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Thread: Steering Oar vs. Rudder

  1. #36
    Join Date
    Dec 2011
    Location
    North East England
    Posts
    1,314

    Default Re: Steering Oar vs. Rudder

    Quote Originally Posted by Saville View Post
    I want a rudder. I'm just not sure what kind so I'm asking questions and gathering information.
    You are in the right place then

  2. #37
    Join Date
    Jan 2000
    Location
    Cushing, Maine
    Posts
    3,409

    Default Re: Steering Oar vs. Rudder

    Quote Originally Posted by Saville View Post
    I plan to try it. It doesn't cost much in terms of installation work. And while I fully recognize that the steering oar may not be the way to go, I will have made an informed decision by trying it. I will have learned something.

    Also I think it's important to remember that the Marblehead Gunning Dory CAN sail but it's forte is as a rowing boat. I expect to row much more than I will sail. But it's nice to have the capability to sail every so often.

    I'm also going to try the quarter rudder (aka steering board). Again just to see. I've thought through a temporary installation.

    One of the fun things with a steering oar, if it is designed right, is that it can be used for sculling. A small outrigger and a rowlock is all that it takes. But it does need to be a long oar, 10' or so with a big blade; mine is 4' on a 10' oar.
    Ben Fuller
    Ran Tan, Liten Kuhling, Tipsy, Tippy, Josef W., Merry Mouth, Imp, Macavity, Look Far, Flash and a quiver of other 'yaks.
    "Bound fast is boatless man."

  3. #38
    Join Date
    Apr 1999
    Location
    Hyannis, MA, USA
    Posts
    45,675

    Default Re: Steering Oar vs. Rudder

    On my dory Leeward I had an oarlock for a steering oar as well as the rudder as designed by Gardner. I used the oar when coming through surf and for sculling. Nothing wrong with a steering oar well used. It's just that a rudder than can be locked in any angle is a great asset for rowing in boisterous winds and makes sailing much more restful.

  4. #39
    Join Date
    Dec 2011
    Location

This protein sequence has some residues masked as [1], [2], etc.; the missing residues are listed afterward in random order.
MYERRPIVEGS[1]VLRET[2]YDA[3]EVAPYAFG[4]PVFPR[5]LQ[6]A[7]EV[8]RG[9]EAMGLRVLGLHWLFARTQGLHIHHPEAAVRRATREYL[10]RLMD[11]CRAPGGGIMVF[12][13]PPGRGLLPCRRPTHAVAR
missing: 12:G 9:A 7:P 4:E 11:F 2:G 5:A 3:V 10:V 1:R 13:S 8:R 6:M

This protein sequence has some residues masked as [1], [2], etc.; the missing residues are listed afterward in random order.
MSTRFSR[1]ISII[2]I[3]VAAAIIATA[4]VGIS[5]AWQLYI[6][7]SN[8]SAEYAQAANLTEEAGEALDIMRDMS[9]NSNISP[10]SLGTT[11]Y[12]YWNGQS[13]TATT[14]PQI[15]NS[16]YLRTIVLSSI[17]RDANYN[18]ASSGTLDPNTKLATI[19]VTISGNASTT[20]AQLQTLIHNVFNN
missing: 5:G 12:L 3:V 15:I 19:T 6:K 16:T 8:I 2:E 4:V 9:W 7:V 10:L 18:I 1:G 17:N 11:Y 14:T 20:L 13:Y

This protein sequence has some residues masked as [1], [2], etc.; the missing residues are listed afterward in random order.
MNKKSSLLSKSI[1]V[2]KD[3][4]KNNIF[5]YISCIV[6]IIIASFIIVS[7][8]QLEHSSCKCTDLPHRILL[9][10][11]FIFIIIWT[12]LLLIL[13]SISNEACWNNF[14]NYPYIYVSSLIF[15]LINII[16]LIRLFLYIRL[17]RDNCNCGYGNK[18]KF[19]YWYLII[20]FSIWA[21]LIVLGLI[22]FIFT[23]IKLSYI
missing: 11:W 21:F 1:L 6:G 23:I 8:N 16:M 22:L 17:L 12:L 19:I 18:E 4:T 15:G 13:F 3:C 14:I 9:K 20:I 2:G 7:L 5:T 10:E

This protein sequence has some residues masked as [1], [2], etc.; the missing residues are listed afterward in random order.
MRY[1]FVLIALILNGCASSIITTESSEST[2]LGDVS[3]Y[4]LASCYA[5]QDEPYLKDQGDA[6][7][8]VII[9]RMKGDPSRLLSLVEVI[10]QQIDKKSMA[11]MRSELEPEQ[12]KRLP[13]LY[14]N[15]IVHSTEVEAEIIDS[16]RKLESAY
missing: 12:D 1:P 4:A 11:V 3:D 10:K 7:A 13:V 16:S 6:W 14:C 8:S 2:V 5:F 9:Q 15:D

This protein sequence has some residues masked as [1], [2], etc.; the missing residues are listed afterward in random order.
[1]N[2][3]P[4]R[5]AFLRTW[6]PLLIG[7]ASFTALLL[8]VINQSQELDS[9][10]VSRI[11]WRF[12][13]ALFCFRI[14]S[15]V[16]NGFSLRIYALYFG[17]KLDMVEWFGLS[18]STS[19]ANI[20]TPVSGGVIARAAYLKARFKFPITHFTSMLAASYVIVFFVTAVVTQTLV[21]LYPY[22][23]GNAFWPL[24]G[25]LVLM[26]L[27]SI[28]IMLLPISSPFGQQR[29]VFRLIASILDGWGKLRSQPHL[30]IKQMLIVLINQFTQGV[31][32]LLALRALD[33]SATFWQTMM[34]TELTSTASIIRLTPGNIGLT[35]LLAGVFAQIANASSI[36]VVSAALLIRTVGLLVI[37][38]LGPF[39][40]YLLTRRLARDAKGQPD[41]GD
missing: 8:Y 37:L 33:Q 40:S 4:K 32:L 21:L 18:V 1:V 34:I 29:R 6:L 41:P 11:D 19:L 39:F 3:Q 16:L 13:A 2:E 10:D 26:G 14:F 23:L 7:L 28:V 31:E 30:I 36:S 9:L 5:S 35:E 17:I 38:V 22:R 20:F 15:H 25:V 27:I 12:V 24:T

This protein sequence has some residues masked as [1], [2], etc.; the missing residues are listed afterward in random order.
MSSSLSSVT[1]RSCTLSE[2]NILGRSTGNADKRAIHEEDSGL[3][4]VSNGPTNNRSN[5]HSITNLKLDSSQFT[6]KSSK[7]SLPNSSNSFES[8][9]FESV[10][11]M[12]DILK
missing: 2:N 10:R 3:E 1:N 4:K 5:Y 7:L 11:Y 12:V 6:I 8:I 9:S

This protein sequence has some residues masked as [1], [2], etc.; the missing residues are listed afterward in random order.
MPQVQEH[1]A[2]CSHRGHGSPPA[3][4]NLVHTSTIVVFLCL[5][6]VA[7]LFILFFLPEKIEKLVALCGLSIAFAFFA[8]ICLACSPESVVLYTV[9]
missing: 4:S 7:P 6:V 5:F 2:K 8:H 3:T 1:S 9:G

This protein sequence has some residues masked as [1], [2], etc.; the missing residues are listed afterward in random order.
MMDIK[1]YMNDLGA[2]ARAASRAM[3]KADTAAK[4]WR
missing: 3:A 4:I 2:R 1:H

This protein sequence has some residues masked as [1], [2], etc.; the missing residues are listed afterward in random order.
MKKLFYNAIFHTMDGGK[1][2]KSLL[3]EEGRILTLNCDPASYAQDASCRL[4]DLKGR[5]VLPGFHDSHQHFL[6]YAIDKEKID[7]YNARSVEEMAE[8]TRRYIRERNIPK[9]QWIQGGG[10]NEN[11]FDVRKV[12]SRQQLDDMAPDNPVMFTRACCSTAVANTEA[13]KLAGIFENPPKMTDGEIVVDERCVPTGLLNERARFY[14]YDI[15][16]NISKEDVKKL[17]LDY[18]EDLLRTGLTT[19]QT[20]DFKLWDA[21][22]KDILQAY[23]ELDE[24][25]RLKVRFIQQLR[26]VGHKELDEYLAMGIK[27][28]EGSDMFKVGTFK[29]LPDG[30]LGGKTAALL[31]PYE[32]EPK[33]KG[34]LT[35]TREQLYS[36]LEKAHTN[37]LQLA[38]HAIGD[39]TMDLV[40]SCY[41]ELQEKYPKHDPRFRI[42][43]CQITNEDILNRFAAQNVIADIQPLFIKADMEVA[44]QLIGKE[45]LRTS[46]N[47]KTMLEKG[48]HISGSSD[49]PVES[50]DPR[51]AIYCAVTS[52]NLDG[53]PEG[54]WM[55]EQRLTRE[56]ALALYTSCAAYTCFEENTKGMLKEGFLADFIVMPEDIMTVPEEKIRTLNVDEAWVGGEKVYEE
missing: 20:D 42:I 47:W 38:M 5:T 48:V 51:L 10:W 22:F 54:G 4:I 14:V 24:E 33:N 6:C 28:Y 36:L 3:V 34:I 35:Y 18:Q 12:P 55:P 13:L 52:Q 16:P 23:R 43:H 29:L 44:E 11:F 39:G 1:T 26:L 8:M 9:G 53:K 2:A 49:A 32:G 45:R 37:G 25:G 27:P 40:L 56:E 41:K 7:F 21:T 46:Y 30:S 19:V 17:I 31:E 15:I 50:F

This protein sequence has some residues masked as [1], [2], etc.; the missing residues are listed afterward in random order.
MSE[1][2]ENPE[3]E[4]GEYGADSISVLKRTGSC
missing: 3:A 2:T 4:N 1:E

Marblehead, Ma
    Posts
    20

    Default Re: Steering Oar vs. Rudder

    Quote Originally Posted by Ian McColgin View Post
    On my dory Leeward I had an oarlock for a steering oar as well as the rudder as designed by Gardner. I used the oar when coming through surf and for sculling. Nothing wrong with a steering oar well used. It's just that a rudder than can be locked in any angle is a great asset for rowing in boisterous winds and makes sailing much more restful.
    Hi Ian,

    Roughly where was that oarlock located? How far forward of the sternpost?

    How long was your steering oar?

    thanks,

  5. #40
    Join Date
    Aug 2005
    Location
    SF Bay Area- Richmond
    Posts
    15,531

    Default Re: Steering Oar vs. Rudder

    I don't recommend the steering oar, but if you want to go there here's a photo of a Dog-Hole Dory on the Albion river in Northern California with the builders aboard.

    "The enemies of reason have a certain blind look."
    Doctor Jacquin to Lieutenant D'Hubert, in Ridley Scott's first major film _The Duellists_.

  6. #41
    Join Date
    Dec 2011
    Location
    Marblehead, Ma
    Posts
    20

    Default Re: Steering Oar vs. Rudder

    Quote Originally Posted by Thorne View Post
    I don't recommend the steering oar, but if you want to go there here's a photo of a Dog-Hole Dory on the Albion river in Northern California with the builders aboard.

    What is that fixture that the steering oar is attached too? I tried zooming the photo but I cannot make it out.

    thanks!

  7. #42
    Join Date
    Apr 1999
    Location
    Hyannis, MA, USA
    Posts
    45,675

    Default Re: Steering Oar vs. Rudder

    Looks like a pinned oar lock, common among inland rowboats used for fishing or livery boats rented people with no boating qualifications.

  8. #43
    Join Date
    Dec 2011
    Location
    Marblehead, Ma
    Posts
    20

    Default Re: Steering Oar vs. Rudder

    Quote Originally Posted by Ian McColgin View Post
    Looks like a pinned oar lock, common among inland rowboats used for fishing or livery boats rented people with no boating qualifications.
    Yeah I can see the pinned oarlock.

    But what is the gray/tan fixture hanging outboard of the gunnel that the oarlock is slid into?

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